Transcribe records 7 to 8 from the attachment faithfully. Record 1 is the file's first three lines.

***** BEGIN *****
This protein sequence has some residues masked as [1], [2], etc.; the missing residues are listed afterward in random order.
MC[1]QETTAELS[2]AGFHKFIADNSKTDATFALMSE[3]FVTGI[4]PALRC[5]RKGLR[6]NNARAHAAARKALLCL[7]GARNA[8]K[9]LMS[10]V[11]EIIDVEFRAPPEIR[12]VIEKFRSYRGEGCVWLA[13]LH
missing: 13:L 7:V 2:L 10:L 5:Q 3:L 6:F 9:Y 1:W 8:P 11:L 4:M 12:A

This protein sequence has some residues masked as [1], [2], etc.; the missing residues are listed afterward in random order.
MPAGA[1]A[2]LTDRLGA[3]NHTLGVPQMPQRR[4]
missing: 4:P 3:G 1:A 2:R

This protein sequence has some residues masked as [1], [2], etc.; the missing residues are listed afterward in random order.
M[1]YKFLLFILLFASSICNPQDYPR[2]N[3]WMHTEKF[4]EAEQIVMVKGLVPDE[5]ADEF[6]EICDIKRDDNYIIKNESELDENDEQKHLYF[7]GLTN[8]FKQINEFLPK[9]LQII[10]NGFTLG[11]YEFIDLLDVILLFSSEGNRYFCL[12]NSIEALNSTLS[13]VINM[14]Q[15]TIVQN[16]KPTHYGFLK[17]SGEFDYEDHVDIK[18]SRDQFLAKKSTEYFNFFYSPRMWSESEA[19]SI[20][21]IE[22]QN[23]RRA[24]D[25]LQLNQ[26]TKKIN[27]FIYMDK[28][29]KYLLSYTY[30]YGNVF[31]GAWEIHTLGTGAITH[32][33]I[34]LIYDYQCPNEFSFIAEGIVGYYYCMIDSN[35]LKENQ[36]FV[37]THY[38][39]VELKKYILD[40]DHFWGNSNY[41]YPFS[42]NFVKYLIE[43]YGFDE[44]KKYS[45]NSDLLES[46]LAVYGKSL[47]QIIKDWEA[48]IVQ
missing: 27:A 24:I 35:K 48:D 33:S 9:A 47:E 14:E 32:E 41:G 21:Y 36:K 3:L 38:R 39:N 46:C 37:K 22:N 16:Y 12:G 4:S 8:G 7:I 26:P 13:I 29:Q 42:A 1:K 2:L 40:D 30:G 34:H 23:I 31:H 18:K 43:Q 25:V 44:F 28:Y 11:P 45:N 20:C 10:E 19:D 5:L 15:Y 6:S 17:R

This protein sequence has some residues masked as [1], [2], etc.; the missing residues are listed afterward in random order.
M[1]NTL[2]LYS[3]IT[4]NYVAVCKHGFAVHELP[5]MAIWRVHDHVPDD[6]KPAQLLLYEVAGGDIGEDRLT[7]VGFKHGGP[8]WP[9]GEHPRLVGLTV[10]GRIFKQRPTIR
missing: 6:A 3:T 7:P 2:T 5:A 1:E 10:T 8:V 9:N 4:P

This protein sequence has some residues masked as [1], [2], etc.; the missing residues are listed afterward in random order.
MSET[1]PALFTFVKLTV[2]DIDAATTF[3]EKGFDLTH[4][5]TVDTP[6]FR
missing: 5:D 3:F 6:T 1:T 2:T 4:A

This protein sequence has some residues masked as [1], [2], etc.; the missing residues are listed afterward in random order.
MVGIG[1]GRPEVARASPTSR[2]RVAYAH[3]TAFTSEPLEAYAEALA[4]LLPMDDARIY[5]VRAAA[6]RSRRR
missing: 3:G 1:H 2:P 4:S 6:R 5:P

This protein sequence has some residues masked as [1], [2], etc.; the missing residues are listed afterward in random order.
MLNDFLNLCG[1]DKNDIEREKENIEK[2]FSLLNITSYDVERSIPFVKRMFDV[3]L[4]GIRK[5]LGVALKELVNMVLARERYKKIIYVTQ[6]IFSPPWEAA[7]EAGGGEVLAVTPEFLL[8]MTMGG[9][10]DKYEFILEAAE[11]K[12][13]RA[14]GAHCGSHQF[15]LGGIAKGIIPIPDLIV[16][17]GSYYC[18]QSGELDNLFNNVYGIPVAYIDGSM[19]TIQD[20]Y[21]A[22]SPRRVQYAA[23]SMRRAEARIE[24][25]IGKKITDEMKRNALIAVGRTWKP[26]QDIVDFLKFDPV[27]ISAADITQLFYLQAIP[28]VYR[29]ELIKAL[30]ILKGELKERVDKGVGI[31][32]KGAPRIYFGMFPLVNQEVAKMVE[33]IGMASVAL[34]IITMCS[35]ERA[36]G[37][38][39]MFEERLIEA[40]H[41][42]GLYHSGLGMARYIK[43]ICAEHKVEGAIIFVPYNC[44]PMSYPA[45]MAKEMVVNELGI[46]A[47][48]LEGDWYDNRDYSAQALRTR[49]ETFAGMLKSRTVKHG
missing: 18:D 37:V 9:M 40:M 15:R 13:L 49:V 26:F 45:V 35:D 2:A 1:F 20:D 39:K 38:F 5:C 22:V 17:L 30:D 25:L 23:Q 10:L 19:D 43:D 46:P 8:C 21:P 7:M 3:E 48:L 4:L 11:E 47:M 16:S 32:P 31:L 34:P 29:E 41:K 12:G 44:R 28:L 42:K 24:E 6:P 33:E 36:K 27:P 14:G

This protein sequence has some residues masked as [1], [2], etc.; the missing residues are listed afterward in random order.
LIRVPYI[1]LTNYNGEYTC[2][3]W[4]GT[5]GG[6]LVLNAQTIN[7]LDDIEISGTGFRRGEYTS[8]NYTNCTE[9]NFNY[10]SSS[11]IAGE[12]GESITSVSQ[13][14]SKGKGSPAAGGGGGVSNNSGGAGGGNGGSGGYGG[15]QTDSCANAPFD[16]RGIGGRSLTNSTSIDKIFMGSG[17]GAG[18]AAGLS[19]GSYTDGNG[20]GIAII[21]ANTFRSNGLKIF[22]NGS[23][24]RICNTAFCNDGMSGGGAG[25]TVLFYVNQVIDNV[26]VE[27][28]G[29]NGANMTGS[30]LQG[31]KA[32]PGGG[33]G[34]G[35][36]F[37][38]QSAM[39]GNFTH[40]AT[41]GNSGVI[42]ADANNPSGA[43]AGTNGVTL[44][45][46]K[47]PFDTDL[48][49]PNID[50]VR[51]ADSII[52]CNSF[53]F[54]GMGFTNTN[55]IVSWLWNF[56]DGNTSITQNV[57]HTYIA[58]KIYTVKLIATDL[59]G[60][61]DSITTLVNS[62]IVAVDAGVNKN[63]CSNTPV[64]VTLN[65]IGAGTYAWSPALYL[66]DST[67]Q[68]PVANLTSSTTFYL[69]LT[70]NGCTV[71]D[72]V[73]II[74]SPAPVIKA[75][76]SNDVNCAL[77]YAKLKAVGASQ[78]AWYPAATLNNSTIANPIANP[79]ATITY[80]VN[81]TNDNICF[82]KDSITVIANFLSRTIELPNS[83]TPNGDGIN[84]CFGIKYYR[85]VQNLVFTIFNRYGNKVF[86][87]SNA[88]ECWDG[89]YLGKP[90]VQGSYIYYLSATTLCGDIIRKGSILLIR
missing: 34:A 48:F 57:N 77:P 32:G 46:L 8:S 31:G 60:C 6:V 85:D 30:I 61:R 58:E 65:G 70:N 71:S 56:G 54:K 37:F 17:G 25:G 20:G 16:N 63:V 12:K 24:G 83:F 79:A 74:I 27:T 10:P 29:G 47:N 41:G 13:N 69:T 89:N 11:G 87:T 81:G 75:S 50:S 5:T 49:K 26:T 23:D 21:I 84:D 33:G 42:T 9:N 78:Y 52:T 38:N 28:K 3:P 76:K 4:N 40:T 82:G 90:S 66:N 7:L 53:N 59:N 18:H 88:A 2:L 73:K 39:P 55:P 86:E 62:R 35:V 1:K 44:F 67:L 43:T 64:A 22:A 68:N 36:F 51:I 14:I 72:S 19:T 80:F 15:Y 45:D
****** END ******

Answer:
This protein sequence has some residues masked as [1], [2], etc.; the missing residues are listed afterward in random order.
MLNDFLNLCG[1]DKNDIEREKENIEK[2]FSLLNITSYDVERSIPFVKRMFDV[3]L[4]GIRK[5]LGVALKELVNMVLARERYKKIIYVTQ[6]IFSPPWEAA[7]EAGGGEVLAVTPEFLL[8]MTMGG[9][10]DKYEFILEAAE[11]K[12][13]RA[14]GAHCGSHQF[15]LGGIAKGIIPIPDLIV[16][17]GSYYC[18]QSGELDNLFNNVYGIPVAYIDGSM[19]TIQD[20]Y[21]A[22]SPRRVQYAA[23]SMRRAEARIE[24][25]IGKKITDEMKRNALIAVGRTWKP[26]QDIVDFLKFDPV[27]ISAADITQLFYLQAIP[28]VYR[29]ELIKAL[30]ILKGELKERVDKGVGI[31][32]KGAPRIYFGMFPLVNQEVAKMVE[33]IGMASVAL[34]IITMCS[35]ERA[36]G[37][38][39]MFEERLIEA[40]H[41][42]GLYHSGLGMARYIK[43]ICAEHKVEGAIIFVPYNC[44]PMSYPA[45]MAKEMVVNELGI[46]A[47][48]LEGDWYDNRDYSAQALRTR[49]ETFAGMLKSRTVKHG
missing: 18:D 37:V 9:M 40:M 15:R 13:L 49:V 26:F 45:V 35:D 2:A 1:F 20:D 39:K 38:F 5:C 22:V 17:L 30:D 25:L 23:Q 10:L 19:D 43:D 46:P 8:C 21:P 7:M 3:E 48:L 4:L 11:E 47:M 16:S 32:P 31:L 34:P 29:E 41:K 12:G 44:R 28:L 42:K 24:E 6:P 33:E 36:K 27:P 14:G

This protein sequence has some residues masked as [1], [2], etc.; the missing residues are listed afterward in random order.
LIRVPYI[1]LTNYNGEYTC[2][3]W[4]GT[5]GG[6]LVLNAQTIN[7]LDDIEISGTGFRRGEYTS[8]NYTNCTE[9]NFNY[10]SSS[11]IAGE[12]GESITSVSQ[13][14]SKGKGSPAAGGGGGVSNNSGGAGGGNGGSGGYGG[15]QTDSCANAPFD[16]RGIGGRSLTNSTSIDKIFMGSG[17]GAG[18]AAGLS[19]GSYTDGNG[20]GIAII[21]ANTFRSNGLKIF[22]NGS[23][24]RICNTAFCNDGMSGGGAG[25]TVLFYVNQVIDNV[26]VE[27][28]G[29]NGANMTGS[30]LQG[31]KA[32]PGGG[33]G[34]G[35][36]F[37][38]QSAM[39]GNFTH[40]AT[41]GNSGVI[42]ADANNPSGA[43]AGTNGVTL[44][45][46]K[47]PFDTDL[48][49]PNID[50]VR[51]ADSII[52]CNSF[53]F[54]GMGFTNTN[55]IVSWLWNF[56]DGNTSITQNV[57]HTYIA[58]KIYTVKLIATDL[59]G[60][61]DSITTLVNS[62]IVAVDAGVNKN[63]CSNTPV[64]VTLN[65]IGAGTYAWSPALYL[66]DST[67]Q[68]PVANLTSSTTFYL[69]LT[70]NGCTV[71]D[72]V[73]II[74]SPAPVIKA[75][76]SNDVNCAL[77]YAKLKAVGASQ[78]AWYPAATLNNSTIANPIANP[79]ATITY[80]VN[81]TNDNICF[82]KDSITVIANFLSRTIELPNS[83]TPNGDGIN[84]CFGIKYYR[85]VQNLVFTIFNRYGNKVF[86][87]SNA[88]ECWDG[89]YLGKP[90]VQGSYIYYLSATTLCGDIIRKGSILLIR
missing: 34:A 48:F 57:N 77:P 32:G 46:L 8:S 31:G 60:C 6:V 85:D 30:I 61:R 58:E 65:G 70:N 71:S 56:G 54:K 37:F 17:G 25:G 20:G 16:N 63:V 12:K 24:G 83:F 79:A 74:I 27:T 10:P 29:G 47:N 41:G 13:N 69:T 89:N 11:G 87:T 81:G 75:S 50:S 5:T 49:K 26:T 23:D 21:I 84:D 33:G 42:T 9:N 78:Y 52:T 38:N 28:K 3:P 76:K 4:N 40:T 82:G 90:S 66:N 7:L 53:N 59:N 18:H 88:A 2:L 73:K 39:P 55:P 86:E 62:R 35:V 1:K 44:F 67:L 43:T 64:A 22:A 68:N 36:F 51:I 14:I 72:S 19:T 80:F 15:Y 45:D